Mark Washburn

When you get caught, just blame it on Rio

Ryan Lochte checks his time in a men’s 4x200-meter freestyle heat during the swimming competitions at the 2016 Summer Olympics.
Ryan Lochte checks his time in a men’s 4x200-meter freestyle heat during the swimming competitions at the 2016 Summer Olympics. AP

I medaled in alibis.

Coming up with a plausible explanations for the stuporous lapses of youth requires expert timing, sleek narrative and bold schlock. You have come to the right place, young athletes.

I am experienced. I can show you the ropes.

Follow my rules and even if you have the IQ of a barrel of bananas, you will prosper.

When you find yourself in the soup, take solace in the fact that there are many realities. Ask any physicist.

There is the plausible reality, the fantastical reality and then the oopsy reality that you must deny, deny, deny until it vanishes into the mist.

Your best friend is what we in the alibi business call the Disney Dimension, which looks kind of authentic but is merely a marvel of architecture and imagination with overpriced ice cream.

To enter this magical realm, you simply must do this: Take the known facts and draw a line through them repeatedly until it comes out someplace else.

If you say a mugger put a gun to your head and cocked it, and nobody’s buying it, explain that it might not actually have been pointed at your head or cocked or even in the hands of a mugger.

You say, with a touch of indignation, that it felt like that.

Lots of people imagine things as dawn draws its russet curtain after a rigorous night of exploring the society of a Parisian party house. Happens to almost everybody.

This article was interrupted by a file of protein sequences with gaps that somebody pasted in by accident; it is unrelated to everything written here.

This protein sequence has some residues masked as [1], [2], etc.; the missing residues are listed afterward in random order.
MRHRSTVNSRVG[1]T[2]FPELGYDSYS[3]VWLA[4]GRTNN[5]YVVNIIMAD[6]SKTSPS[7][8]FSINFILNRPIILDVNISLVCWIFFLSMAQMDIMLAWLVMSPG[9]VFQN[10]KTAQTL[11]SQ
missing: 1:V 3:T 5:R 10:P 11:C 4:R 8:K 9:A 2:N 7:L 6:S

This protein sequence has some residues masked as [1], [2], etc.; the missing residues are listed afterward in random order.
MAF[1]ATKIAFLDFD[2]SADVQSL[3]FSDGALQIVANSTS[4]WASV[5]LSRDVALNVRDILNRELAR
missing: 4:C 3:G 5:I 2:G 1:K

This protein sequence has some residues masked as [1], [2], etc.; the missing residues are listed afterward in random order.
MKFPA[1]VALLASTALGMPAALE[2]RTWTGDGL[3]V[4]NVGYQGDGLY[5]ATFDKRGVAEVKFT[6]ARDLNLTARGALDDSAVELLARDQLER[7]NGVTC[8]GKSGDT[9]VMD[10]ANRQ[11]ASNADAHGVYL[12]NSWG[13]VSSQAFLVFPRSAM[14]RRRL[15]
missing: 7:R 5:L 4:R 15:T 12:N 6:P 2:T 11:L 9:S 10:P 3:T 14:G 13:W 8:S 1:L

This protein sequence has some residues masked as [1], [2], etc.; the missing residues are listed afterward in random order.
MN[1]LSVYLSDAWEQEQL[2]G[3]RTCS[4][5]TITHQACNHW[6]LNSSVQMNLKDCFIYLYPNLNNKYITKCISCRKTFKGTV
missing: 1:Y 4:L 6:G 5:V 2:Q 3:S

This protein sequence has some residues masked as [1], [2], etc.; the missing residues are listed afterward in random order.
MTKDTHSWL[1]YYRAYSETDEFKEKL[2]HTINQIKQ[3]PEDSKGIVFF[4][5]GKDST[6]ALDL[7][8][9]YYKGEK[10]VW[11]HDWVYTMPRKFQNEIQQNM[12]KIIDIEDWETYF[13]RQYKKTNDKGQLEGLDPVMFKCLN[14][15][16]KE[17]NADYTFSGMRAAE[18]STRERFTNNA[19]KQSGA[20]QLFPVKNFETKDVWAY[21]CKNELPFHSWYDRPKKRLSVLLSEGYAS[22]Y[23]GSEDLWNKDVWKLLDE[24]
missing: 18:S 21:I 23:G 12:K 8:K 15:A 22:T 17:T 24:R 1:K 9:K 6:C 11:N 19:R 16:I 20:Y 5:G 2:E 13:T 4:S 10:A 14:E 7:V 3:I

It is critical to get your companions to stick to the same story. This can be accomplished by two means: either round them all up and drill the fantastical reality into their bleary brains, or, more easily, smother them in their sleep.

Try sticking to your story as long as you can. When confronted with discrepancies, use reassuring affirmations such as “says who?” and “I won’t dignify that with a response.”

Avoid clever phrases like “Appalachian Trail,” “wardrobe malfunction” and “wide stance.” Steer clear of yachts with names like “Monkey Business.” Make the headline writers earn their pay.

One modern problem with alternative realities is there are security cameras everywhere. These pesky things produce videos that cause gullible civilians to doubt your story.

Don’t sweat it. Stick to the script. Even if you and your companions are, say, four of the most well-known athletes in the solar system and the cameras show all, you just squint at the screen and chant with enthusiasm, “See there! I told you. Those guys don’t even look like us!”

Keep saying it, and some people will believe it. Remember, it’s a world of possibilities.

If in the unlikely event that things get worse – like, say you’ve annoyed an entire nation with boundless resources of detectives and troops – you still have before you as a last resort what we in the business call the Justin Bieber maneuver.

You can say you’re sorry.

But don’t do it like that. For an apology to be acceptable, you must first accept all responsibility, unconditionally.

You go, “I am so sorry and there’s no excuse for what I did.”

Then, Biebering masterfully, you build on that granite foundation 99 reasons excusing what you did – it was late, you were buzzed, you’re young and cute, people are jealous of your success, the sun got in your eyes, there must have been something in the champagne, it’s hard to understand Brazilians because they talk funny and, finally, you mistook the gas station restroom door for a burning orphanage stuffed with babies.

This statement should best be delivered from afar, because if you follow my advice this would have been Step One:

When guilty, hop the first flight out of town.